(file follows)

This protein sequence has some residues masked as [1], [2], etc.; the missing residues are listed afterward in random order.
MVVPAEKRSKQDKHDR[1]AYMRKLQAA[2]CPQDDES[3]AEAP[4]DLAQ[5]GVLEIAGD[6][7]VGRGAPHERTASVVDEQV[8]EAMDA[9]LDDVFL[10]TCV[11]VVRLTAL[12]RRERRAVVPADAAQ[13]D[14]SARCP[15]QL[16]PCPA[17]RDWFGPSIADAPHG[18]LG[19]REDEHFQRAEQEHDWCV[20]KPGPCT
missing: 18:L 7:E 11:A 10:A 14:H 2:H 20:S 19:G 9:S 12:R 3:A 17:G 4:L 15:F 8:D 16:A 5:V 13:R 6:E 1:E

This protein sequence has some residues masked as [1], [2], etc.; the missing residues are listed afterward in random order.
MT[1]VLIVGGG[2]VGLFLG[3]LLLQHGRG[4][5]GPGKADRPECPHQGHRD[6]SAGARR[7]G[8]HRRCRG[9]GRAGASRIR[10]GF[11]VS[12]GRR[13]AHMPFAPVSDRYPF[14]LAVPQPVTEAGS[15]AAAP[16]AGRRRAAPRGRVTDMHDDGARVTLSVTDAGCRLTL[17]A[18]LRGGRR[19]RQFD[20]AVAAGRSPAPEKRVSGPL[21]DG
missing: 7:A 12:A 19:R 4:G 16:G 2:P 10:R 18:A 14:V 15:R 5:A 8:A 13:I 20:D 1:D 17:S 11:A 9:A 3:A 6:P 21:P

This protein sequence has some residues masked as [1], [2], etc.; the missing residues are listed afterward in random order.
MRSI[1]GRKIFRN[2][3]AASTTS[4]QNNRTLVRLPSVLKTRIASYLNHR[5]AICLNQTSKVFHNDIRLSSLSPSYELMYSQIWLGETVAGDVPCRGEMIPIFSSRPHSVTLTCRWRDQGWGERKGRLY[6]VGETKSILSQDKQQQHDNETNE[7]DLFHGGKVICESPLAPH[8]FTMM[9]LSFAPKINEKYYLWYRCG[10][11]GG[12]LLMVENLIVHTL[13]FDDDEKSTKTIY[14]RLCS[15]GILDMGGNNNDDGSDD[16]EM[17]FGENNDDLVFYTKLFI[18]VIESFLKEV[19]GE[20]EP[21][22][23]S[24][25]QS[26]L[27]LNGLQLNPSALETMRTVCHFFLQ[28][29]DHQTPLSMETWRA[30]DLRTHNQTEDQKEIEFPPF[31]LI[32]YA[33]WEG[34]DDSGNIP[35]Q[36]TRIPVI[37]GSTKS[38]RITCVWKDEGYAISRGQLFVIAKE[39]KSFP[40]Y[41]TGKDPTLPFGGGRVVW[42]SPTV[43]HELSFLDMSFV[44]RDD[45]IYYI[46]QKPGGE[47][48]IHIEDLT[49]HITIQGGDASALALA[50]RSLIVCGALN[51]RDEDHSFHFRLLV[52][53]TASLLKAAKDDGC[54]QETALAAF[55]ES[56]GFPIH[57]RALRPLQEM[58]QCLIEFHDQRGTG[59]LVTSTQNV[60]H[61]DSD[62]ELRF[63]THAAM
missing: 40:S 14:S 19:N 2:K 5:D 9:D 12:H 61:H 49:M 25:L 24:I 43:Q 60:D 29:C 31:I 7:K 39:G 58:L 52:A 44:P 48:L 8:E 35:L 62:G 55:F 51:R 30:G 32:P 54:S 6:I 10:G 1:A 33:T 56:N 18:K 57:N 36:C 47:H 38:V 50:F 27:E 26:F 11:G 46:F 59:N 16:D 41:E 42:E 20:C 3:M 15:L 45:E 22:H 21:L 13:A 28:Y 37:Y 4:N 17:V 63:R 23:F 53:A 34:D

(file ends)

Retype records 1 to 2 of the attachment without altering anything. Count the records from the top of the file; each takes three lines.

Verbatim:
This protein sequence has some residues masked as [1], [2], etc.; the missing residues are listed afterward in random order.
MVVPAEKRSKQDKHDR[1]AYMRKLQAA[2]CPQDDES[3]AEAP[4]DLAQ[5]GVLEIAGD[6][7]VGRGAPHERTASVVDEQV[8]EAMDA[9]LDDVFL[10]TCV[11]VVRLTAL[12]RRERRAVVPADAAQ[13]D[14]SARCP[15]QL[16]PCPA[17]RDWFGPSIADAPHG[18]LG[19]REDEHFQRAEQEHDWCV[20]KPGPCT
missing: 18:L 7:E 11:A 10:A 14:H 2:H 20:S 19:G 9:S 12:R 3:A 17:G 4:L 15:F 8:D 16:A 5:V 13:R 6:E 1:E

This protein sequence has some residues masked as [1], [2], etc.; the missing residues are listed afterward in random order.
MT[1]VLIVGGG[2]VGLFLG[3]LLLQHGRG[4][5]GPGKADRPECPHQGHRD[6]SAGARR[7]G[8]HRRCRG[9]GRAGASRIR[10]GF[11]VS[12]GRR[13]AHMPFAPVSDRYPF[14]LAVPQPVTEAGS[15]AAAP[16]AGRRRAAPRGRVTDMHDDGARVTLSVTDAGCRLTL[17]A[18]LRGGRR[19]RQFD[20]AVAAGRSPAPEKRVSGPL[21]DG
missing: 7:A 12:A 19:R 4:G 16:G 2:P 10:R 18:A 14:V 15:R 5:A 8:A 13:I 20:D 1:D 17:S 11:A 9:A 3:A 6:P 21:P